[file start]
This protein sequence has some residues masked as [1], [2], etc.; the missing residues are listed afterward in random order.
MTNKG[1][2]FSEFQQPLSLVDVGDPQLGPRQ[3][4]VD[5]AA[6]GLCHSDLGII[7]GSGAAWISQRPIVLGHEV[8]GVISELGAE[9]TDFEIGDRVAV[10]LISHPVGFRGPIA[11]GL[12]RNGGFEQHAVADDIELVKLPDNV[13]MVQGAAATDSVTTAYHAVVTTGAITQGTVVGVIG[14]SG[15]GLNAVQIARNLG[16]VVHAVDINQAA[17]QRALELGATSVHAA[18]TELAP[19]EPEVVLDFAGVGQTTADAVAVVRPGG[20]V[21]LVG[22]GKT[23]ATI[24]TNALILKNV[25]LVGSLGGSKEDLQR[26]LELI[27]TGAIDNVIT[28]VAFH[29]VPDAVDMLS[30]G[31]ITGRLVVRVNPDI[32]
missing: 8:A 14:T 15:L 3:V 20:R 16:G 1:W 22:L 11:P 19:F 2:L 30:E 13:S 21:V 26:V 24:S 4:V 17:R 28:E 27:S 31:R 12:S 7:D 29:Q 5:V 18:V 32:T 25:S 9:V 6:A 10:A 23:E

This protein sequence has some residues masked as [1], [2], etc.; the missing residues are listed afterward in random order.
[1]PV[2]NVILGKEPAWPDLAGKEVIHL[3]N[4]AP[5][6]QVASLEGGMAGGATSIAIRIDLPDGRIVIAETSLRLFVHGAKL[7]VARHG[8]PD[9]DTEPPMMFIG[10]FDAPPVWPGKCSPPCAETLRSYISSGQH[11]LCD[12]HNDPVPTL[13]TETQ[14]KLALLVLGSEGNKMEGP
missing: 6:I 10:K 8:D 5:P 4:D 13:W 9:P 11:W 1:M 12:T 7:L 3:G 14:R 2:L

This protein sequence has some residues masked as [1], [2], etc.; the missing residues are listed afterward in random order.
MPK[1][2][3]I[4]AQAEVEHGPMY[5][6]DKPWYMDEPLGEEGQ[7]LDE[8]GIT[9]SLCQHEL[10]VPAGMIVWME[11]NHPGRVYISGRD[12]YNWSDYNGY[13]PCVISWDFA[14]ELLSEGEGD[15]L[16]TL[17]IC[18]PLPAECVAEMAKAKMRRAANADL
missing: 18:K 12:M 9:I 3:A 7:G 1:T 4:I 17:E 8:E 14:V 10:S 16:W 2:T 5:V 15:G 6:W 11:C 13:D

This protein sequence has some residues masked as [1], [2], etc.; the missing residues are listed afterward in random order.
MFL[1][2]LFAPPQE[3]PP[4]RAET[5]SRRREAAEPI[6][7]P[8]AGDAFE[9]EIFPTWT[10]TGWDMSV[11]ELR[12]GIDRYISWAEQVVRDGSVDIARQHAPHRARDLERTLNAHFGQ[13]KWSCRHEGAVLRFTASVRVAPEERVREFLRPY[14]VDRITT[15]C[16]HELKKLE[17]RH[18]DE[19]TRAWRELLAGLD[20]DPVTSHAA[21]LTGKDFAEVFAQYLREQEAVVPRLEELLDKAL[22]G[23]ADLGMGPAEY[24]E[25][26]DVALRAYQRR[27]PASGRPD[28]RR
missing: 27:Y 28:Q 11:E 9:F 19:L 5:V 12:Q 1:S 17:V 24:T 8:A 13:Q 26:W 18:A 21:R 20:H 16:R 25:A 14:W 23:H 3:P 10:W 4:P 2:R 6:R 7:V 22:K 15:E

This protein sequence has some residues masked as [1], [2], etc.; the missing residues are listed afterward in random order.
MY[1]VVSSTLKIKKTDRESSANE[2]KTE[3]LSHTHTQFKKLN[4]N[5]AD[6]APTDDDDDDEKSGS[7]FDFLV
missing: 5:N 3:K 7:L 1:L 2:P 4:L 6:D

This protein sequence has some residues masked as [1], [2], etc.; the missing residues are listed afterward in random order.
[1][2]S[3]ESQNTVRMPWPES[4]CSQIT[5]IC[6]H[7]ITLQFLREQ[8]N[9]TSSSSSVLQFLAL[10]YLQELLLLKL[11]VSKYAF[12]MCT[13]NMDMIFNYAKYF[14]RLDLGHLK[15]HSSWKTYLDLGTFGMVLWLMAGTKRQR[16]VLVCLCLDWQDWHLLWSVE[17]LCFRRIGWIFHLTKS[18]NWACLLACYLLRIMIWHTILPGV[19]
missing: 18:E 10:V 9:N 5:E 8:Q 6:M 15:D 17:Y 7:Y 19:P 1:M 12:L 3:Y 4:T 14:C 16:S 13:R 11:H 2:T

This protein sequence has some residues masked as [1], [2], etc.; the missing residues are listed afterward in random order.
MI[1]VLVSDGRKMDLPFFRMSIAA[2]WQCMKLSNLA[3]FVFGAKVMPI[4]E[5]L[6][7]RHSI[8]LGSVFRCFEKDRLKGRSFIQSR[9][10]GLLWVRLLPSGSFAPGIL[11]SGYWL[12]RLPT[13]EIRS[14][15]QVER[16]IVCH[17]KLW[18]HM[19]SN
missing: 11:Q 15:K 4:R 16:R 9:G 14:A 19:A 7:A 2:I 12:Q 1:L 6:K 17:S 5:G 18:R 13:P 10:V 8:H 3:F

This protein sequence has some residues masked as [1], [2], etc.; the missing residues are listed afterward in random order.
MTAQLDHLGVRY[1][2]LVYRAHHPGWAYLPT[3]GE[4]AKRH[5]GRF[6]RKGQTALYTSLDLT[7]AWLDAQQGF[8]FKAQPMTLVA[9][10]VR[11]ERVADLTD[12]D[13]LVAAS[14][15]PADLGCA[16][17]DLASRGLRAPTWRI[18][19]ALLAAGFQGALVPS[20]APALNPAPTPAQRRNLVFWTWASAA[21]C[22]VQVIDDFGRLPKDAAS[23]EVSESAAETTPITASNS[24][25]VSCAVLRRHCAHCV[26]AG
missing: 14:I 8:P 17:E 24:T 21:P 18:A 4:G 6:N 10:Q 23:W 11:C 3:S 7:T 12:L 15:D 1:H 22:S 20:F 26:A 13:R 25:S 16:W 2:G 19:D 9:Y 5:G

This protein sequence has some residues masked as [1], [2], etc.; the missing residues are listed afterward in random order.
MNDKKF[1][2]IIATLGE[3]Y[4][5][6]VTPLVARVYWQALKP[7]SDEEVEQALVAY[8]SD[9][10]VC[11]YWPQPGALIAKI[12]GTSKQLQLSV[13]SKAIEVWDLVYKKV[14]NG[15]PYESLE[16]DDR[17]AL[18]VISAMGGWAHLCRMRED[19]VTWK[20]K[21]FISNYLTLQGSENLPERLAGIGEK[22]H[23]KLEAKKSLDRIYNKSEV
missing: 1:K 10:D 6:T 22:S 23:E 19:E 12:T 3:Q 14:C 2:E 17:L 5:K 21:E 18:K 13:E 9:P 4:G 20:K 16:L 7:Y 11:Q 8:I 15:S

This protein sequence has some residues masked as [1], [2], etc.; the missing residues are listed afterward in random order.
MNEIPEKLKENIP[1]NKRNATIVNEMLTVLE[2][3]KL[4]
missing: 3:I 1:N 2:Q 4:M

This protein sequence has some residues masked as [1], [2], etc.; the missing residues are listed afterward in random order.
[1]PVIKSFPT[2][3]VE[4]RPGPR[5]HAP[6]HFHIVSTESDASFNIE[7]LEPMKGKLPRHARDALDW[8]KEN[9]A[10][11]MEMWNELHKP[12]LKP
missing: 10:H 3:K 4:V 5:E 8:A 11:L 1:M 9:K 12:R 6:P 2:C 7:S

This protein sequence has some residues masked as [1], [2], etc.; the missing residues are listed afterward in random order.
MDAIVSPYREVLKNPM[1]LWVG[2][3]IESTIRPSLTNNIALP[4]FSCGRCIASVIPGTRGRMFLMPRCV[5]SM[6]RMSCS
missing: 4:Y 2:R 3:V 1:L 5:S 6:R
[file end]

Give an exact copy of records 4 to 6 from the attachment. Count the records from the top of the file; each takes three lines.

This protein sequence has some residues masked as [1], [2], etc.; the missing residues are listed afterward in random order.
MFL[1][2]LFAPPQE[3]PP[4]RAET[5]SRRREAAEPI[6][7]P[8]AGDAFE[9]EIFPTWT[10]TGWDMSV[11]ELR[12]GIDRYISWAEQVVRDGSVDIARQHAPHRARDLERTLNAHFGQ[13]KWSCRHEGAVLRFTASVRVAPEERVREFLRPY[14]VDRITT[15]C[16]HELKKLE[17]RH[18]DE[19]TRAWRELLAGLD[20]DPVTSHAA[21]LTGKDFAEVFAQYLREQEAVVPRLEELLDKAL[22]G[23]ADLGMGPAEY[24]E[25][26]DVALRAYQRR[27]PASGRPD[28]RR
missing: 27:Y 28:Q 11:E 9:F 19:L 5:V 12:Q 1:S 17:V 24:T 8:A 13:Q 26:W 18:A 21:R 20:H 16:R 25:A 14:W 23:H 3:P 10:W 4:P 2:R 6:R 7:V 22:K 15:E

This protein sequence has some residues masked as [1], [2], etc.; the missing residues are listed afterward in random order.
MY[1]VVSSTLKIKKTDRESSANE[2]KTE[3]LSHTHTQFKKLN[4]N[5]AD[6]APTDDDDDDEKSGS[7]FDFLV
missing: 5:N 3:K 7:L 1:L 2:P 4:L 6:D

This protein sequence has some residues masked as [1], [2], etc.; the missing residues are listed afterward in random order.
[1][2]S[3]ESQNTVRMPWPES[4]CSQIT[5]IC[6]H[7]ITLQFLREQ[8]N[9]TSSSSSVLQFLAL[10]YLQELLLLKL[11]VSKYAF[12]MCT[13]NMDMIFNYAKYF[14]RLDLGHLK[15]HSSWKTYLDLGTFGMVLWLMAGTKRQR[16]VLVCLCLDWQDWHLLWSVE[17]LCFRRIGWIFHLTKS[18]NWACLLACYLLRIMIWHTILPGV[19]
missing: 18:E 10:V 9:N 5:E 8:Q 6:M 15:D 17:Y 7:Y 19:P 1:M 12:L 3:Y 4:T 14:C 16:S 13:R 11:H 2:T